The High Court of Kerala in the case of Renjith v. The State of Kerala held that the bail granted in one crime cannot be cancelled merely because the accused has been subsequently booked in another case.“The mere registration of a subsequent crime against the accused by itself cannot result in cancellation of an automatic bail. Registration of a subsequent crime is only an indication of an allegation or a complaint of the accused having been involved in a subsequent crime. The nature of the subsequent offence and the persons against whom the offence is alleged to have been committed, the stage of the case wherein cancellation is sought are also factors that require appreciation” the Court observed.
In this case, the petitioner was arrayed in another crime for “displaying his nudity before a lady and brandishing a chopper” in an attempt to commit culpable homicide and shouting obscene words on a public road falling under sections 294(b), 323, 308, 354 and 354A IPC. He was granted bail in the second crime, petition as well. was Meanwhile, filed by the prosecution to cancel the bail granted in the first crime due to his involvement in the second crime and the petition was allowed by the Magistrate. The defendant contended that the second crime was registered without any basis and was an instance of false implication.
While considering a plethora of cases the Court observed that in P v. Madhya Pradesh & Anr. (2022), one of the conditions for cancelling bail was if the person misuses his liberty by indulging in similar or other criminal activity.
The Court also made a reference to Godson v. State of Kerala (2022), wherein it was observed that a mere violation of the bail conditions was not sufficient to cancel the bail but the satisfaction of the court that it is necessary to do so based on various factors ought to be arrived at.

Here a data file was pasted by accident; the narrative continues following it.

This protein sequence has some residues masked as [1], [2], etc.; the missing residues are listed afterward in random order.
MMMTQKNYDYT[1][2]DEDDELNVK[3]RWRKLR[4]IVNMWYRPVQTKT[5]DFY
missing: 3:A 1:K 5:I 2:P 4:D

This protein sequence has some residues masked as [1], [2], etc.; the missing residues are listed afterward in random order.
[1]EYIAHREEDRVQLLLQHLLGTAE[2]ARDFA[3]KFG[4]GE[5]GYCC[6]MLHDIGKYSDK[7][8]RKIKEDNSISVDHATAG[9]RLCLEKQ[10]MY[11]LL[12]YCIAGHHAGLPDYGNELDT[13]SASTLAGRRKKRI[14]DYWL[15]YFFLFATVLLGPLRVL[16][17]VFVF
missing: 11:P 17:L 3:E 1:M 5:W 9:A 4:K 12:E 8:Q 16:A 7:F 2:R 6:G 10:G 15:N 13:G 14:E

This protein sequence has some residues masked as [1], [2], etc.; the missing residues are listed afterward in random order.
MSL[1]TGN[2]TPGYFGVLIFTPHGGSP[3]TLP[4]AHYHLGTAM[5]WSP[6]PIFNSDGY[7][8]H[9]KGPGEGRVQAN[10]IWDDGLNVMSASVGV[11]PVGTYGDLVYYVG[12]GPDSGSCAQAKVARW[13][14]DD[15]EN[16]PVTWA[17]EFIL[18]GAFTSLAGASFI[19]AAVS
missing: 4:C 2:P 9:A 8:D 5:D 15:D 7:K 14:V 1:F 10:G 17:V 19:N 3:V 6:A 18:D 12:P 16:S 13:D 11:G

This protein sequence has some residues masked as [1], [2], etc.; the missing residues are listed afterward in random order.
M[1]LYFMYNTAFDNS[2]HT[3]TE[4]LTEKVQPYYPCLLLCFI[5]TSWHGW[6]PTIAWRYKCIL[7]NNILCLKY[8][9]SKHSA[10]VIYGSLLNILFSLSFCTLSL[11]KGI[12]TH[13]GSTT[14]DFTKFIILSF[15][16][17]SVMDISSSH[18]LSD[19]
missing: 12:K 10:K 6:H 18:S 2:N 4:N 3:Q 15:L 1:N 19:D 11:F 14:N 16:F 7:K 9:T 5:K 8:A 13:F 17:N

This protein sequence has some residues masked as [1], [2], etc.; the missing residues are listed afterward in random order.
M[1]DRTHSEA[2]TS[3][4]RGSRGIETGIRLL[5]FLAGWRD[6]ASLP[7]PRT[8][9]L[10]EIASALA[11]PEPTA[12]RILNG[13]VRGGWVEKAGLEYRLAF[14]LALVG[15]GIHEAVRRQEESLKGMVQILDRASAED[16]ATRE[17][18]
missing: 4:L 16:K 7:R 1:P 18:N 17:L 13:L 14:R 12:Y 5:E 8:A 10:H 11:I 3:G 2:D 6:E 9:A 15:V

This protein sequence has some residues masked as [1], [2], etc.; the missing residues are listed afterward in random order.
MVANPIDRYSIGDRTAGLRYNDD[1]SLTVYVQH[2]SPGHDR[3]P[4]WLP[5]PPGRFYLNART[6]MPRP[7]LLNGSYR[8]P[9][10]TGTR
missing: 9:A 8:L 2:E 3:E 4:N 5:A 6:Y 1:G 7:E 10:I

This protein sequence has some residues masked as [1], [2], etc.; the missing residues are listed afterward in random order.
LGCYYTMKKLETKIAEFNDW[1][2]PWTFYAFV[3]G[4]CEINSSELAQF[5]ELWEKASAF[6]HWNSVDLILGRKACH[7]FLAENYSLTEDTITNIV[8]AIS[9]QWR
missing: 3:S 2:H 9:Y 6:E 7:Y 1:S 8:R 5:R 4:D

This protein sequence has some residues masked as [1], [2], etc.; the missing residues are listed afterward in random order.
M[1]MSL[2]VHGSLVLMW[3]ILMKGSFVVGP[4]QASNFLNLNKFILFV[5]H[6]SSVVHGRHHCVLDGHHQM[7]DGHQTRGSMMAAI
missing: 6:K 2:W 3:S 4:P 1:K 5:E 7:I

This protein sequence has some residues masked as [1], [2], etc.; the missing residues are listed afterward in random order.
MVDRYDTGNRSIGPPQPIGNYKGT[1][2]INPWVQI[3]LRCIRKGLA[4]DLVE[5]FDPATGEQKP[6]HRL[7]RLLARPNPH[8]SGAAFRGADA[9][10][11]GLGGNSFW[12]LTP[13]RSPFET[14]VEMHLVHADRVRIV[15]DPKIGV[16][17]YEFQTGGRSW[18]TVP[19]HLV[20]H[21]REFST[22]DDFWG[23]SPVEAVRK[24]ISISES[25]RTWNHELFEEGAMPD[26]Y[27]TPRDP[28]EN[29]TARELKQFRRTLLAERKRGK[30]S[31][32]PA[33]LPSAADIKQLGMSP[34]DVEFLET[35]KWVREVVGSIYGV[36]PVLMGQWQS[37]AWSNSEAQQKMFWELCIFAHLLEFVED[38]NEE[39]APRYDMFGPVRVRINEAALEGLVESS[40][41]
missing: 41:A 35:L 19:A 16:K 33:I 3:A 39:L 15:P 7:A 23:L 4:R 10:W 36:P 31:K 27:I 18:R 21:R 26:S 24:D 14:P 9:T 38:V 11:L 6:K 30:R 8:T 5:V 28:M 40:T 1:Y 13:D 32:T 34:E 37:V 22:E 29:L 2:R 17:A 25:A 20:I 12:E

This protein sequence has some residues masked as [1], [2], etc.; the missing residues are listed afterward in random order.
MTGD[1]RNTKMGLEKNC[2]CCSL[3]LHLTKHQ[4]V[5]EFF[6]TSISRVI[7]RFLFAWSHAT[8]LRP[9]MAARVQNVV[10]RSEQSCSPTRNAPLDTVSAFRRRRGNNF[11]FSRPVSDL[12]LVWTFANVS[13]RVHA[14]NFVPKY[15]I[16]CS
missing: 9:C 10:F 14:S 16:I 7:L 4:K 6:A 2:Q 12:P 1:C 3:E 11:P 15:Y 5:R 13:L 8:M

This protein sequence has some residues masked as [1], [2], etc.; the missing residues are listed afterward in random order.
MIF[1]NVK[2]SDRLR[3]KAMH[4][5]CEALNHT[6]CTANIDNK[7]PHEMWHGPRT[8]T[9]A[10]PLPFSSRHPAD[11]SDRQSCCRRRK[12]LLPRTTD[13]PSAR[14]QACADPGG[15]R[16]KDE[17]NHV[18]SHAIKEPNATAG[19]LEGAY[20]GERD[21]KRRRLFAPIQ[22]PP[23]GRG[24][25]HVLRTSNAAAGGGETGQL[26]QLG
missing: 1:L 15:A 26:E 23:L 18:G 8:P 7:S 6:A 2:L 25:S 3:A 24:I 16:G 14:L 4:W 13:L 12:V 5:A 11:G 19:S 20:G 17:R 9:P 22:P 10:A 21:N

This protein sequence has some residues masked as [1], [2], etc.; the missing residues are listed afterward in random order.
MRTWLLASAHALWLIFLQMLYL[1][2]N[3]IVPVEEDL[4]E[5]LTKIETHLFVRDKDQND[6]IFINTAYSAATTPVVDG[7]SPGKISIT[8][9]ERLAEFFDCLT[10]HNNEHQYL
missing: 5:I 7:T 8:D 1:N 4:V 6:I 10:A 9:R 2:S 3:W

In the present case, the court noted that the Magistrate had, in the exercise of the discretion to grant bail with some conditions (u/s 437 Cr. P.C), released the petitioner on bail even in the second crime. Despite the same, the petitioner had remained in jail for more than two months, and added that “Though the allegation as regards the second crime is serious, taking into reckoning the contention that the petitioner has been falsely implicated and the absence of any injury on any person and the general allegation that the accused attempted to commit culpable homicide by brandishing a sword in a public road, this Court is of the view that the second crime cannot be treated as overwhelming enough to impede fair trial in the first crime for cancelling the bail already granted”.
The court thus, set aside the order cancelling bail, and directed the petitioner to be released from custody forthwith, if not required in any other case.